– According to the IME, Terri was given morphine for pain as she died. This seems contradictory that if Terri could feel no pain, as some would say, why would these drugs be necessary? In our opinion, the treating health care officials understood that Terri felt pain.

I would like to restate a few words from our family’s statement to Terri that we issued on March 31, 2005, the date of Terri’s death:

“Our prayer at this time is that our Nation will remember the plight of persons with disabilities and commit within our hearts to defend their lives and their dignity for many generations to come.”

In closing, the love, prayers, and concern for our family from so many around the nation are deeply appreciated. God has sustained us through these most difficult days, and we do hope that no other family ever has to live though the nightmare that our family and Terri endured. No mother and father should have to watch their child that they love more than life itself, be dehydrated and starved before their eyes. Civilized societies should not tolerate such barbaric acts.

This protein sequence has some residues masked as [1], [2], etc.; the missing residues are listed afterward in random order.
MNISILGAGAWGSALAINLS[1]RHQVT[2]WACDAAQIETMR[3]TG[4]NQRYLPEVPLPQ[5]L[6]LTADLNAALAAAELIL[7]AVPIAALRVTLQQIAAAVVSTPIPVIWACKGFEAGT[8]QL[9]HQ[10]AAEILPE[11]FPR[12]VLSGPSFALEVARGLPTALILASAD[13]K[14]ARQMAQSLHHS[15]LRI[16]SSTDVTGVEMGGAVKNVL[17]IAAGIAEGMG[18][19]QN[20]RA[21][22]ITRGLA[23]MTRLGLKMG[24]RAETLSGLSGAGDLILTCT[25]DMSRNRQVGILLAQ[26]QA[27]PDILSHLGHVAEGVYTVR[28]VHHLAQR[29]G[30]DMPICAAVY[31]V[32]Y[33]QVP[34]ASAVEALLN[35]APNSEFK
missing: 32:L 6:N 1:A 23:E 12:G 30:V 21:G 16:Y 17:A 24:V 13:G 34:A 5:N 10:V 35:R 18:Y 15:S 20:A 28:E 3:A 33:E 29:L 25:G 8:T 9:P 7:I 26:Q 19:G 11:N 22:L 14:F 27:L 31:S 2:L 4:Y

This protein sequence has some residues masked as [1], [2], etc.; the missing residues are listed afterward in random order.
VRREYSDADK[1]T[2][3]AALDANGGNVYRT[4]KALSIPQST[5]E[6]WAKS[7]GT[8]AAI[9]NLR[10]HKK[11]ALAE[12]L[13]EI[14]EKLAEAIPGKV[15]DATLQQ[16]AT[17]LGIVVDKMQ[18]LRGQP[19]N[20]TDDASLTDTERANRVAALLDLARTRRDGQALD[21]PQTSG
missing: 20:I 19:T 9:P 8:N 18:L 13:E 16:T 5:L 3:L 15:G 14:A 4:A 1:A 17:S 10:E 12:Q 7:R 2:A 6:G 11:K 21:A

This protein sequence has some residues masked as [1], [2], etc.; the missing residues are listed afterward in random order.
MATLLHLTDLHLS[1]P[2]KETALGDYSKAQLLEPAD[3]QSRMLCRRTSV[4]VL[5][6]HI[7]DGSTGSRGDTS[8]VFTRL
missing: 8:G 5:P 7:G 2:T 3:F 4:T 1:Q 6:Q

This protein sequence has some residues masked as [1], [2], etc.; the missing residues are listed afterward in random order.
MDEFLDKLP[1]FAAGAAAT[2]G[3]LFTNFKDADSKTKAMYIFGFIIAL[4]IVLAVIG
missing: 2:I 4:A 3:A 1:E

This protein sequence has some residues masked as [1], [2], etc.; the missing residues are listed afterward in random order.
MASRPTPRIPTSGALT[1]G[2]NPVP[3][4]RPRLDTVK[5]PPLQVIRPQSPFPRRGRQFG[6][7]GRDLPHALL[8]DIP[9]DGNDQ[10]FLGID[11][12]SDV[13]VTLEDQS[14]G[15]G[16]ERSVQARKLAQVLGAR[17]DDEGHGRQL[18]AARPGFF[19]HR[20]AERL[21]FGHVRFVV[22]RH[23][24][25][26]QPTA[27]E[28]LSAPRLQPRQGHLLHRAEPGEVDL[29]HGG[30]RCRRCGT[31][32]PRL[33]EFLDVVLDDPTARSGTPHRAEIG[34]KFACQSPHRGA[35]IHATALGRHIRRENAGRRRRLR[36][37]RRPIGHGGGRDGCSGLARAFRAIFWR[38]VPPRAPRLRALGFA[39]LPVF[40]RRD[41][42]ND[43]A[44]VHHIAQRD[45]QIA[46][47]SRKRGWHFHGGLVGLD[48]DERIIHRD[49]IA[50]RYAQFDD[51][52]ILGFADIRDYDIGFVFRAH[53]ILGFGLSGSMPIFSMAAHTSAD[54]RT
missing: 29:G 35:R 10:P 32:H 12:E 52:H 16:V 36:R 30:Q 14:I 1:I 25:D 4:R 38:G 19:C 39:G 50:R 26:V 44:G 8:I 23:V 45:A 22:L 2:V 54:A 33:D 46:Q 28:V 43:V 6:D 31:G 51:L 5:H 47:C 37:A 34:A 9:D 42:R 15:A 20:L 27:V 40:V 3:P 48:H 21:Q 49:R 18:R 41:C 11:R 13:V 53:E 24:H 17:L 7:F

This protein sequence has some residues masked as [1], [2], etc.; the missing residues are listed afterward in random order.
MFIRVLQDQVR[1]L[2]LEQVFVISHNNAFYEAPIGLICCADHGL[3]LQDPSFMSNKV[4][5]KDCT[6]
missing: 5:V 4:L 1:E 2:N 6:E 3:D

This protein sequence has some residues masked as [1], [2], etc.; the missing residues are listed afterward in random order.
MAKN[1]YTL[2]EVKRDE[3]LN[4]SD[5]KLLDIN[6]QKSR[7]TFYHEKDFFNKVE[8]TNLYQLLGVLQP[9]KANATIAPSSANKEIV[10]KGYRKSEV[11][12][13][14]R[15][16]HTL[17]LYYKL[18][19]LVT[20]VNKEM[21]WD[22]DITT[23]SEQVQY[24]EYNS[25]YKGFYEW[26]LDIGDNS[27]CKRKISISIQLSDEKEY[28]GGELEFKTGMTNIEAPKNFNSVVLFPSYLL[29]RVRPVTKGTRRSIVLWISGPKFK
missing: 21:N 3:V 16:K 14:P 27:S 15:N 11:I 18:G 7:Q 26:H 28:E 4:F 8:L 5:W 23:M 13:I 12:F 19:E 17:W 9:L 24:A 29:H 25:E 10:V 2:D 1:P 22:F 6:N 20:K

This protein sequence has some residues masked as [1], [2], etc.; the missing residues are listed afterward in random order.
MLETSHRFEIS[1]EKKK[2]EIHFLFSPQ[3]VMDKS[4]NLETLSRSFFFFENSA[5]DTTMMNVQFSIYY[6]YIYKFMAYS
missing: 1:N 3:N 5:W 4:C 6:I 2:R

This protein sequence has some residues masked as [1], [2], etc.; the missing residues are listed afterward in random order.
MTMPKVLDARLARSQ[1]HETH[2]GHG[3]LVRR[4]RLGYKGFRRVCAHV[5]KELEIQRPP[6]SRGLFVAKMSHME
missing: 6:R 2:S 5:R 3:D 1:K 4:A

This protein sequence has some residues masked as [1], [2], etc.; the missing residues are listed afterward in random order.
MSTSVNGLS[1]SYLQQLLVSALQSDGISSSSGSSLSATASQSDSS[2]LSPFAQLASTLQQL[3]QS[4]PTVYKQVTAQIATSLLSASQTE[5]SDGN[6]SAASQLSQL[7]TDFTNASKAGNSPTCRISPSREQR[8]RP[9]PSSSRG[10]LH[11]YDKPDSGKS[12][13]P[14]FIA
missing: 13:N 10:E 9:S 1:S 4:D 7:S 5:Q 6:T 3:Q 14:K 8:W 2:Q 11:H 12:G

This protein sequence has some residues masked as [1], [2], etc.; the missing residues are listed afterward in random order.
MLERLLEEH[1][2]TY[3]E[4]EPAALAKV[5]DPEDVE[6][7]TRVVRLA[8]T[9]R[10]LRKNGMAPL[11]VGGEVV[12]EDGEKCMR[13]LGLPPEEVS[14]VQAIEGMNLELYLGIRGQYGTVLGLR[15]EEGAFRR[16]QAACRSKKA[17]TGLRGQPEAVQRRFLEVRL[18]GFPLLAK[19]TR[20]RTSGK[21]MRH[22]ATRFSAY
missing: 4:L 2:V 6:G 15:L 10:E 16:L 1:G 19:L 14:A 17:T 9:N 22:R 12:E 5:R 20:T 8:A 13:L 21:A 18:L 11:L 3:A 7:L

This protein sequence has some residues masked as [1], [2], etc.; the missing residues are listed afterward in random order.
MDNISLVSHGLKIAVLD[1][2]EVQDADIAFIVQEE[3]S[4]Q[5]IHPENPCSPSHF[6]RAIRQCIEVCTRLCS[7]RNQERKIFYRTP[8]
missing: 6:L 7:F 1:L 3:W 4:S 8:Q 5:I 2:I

Our family stands by its strong belief that Terri was not in PVS, and we appreciate the many noted neurologists, including Dr. Cheshire who saw Terri just weeks before she died, who agree with our position. We also thank the brave men and women in public office in Florida and Washington, D.C., who nobly stood on the side of life regardless of one’s disability. While their valiant efforts were not able to ultimately save Terri, our family is forever grateful to them for their compassion and for their conviction to do the right thing.

Once again, we will not be taking questions, and we would ask that all media requests for interviews be directed to Gibbs Law Firm at this time.